May 30, 2020

May 29, 2020

Subscribe to Latest Legal News and Analysis

May 28, 2020

Subscribe to Latest Legal News and Analysis

May 27, 2020

Subscribe to Latest Legal News and Analysis

Like Numerous Other States, Kansas Bill Would Prohibit Labeling Plant-Based Products as “Meat” Without Disclaimer

On January 13, 2020, Kansas joined the growing number of states that have introduced or enacted legislation that prohibit the marketing of a product as “meat” if it is not derived from livestock or poultry. HB 2437 would amend the Kansas Food, Drug, and Cosmetic Act to prohibit the use of identifiable meat terms on labels or in advertisements of meat analogs without either an accompanying disclaimer that the product does not contain meat or the inclusion of the word “imitation” before the name of the meat food product being imitated.

If enacted, a product would be deemed misbranded if labeled or advertised with any of the following terms but without a disclaimer or “imitation” qualifier: meat, beef, pork, poultry, chicken, turkey, lamb, goat, jerky, steak, hamburger, burger, ribs, roast, bacon, bratwurst, hot dog, ham, sausage, tenderloin, wings, breast and other terms for food that contain any meat, meat food product, poultry product or poultry food product.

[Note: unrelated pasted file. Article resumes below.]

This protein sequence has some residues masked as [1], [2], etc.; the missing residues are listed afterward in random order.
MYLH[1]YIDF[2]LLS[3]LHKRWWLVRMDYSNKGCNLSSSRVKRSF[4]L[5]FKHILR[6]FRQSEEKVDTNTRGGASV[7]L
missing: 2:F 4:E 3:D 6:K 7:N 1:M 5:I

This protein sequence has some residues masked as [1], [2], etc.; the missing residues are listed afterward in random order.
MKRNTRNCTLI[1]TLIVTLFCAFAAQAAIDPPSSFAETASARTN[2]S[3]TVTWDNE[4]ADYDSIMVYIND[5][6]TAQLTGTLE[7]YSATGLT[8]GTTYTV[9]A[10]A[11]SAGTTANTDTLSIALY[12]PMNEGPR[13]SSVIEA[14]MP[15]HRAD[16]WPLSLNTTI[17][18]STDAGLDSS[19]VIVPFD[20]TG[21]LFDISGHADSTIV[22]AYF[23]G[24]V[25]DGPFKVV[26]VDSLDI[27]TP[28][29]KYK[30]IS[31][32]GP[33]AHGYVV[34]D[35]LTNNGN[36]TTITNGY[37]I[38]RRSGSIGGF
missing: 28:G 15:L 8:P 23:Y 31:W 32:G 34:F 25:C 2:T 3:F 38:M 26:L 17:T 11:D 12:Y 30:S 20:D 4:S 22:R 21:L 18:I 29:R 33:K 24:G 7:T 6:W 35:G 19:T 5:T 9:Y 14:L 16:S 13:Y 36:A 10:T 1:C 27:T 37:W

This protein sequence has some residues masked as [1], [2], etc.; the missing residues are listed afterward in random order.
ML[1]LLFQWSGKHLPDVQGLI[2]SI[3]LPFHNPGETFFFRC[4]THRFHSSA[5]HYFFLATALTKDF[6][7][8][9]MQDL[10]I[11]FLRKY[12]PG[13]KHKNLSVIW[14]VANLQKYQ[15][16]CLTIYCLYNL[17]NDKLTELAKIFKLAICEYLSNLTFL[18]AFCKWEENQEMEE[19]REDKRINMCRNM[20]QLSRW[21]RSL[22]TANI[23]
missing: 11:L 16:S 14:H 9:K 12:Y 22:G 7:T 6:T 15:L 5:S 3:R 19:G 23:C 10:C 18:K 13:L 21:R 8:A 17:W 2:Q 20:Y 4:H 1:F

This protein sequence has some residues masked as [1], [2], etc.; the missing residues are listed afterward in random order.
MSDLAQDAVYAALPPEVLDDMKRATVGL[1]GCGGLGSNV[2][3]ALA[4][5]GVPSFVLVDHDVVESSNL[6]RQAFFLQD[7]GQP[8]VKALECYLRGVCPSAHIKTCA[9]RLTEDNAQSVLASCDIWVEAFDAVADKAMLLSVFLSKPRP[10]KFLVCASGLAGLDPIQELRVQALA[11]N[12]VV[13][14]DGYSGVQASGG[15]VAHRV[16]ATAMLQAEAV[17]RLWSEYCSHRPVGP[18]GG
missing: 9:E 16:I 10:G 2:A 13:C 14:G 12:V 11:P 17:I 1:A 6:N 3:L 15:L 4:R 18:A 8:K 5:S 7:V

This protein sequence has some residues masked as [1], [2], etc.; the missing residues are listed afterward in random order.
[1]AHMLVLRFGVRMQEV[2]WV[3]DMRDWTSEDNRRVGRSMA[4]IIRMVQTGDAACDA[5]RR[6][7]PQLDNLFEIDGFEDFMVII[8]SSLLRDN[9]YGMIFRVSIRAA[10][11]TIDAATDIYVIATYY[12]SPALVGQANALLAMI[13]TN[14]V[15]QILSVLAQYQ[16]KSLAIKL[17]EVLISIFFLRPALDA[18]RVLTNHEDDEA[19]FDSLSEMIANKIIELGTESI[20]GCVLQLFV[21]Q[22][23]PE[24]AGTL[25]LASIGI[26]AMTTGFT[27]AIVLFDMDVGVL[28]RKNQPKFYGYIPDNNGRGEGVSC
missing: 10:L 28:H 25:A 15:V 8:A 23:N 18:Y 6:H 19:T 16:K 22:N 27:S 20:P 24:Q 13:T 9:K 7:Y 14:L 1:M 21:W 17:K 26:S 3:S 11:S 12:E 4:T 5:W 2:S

HB 2437 was referred to the Kansas Legislature’s Committee on Agriculture, which held a hearing about the bill on January 23. The bill was introduced by State Representative Ron Highland with the support of the Kansas Livestock Association.

As our readers are aware, since 2018, 26 states have introduced similar labeling bills, many of which have been challenged in court. For instance, Mississippi, Missouri, and Arkansas have all faced legal battles over their respective plant-based meat labeling laws. Should HB 2437 become law, it is possible Kansas may find itself facing similar challenges.

© 2020 Keller and Heckman LLP


About this Author

Keller and Heckman offers global food and drug services to its clients. Our comprehensive and extensive food and drug practice is one of the largest in the world. We promote, protect, and defend products made by the spectrum of industries regulated by the U.S. Food and Drug Administration (FDA), the European Commission and Member States authorities in the European Union (EU) and similar authorities throughout the world. The products we help get to market include foods, pharmaceuticals, medical devices, veterinary products, dietary supplements, and cosmetics. In addition...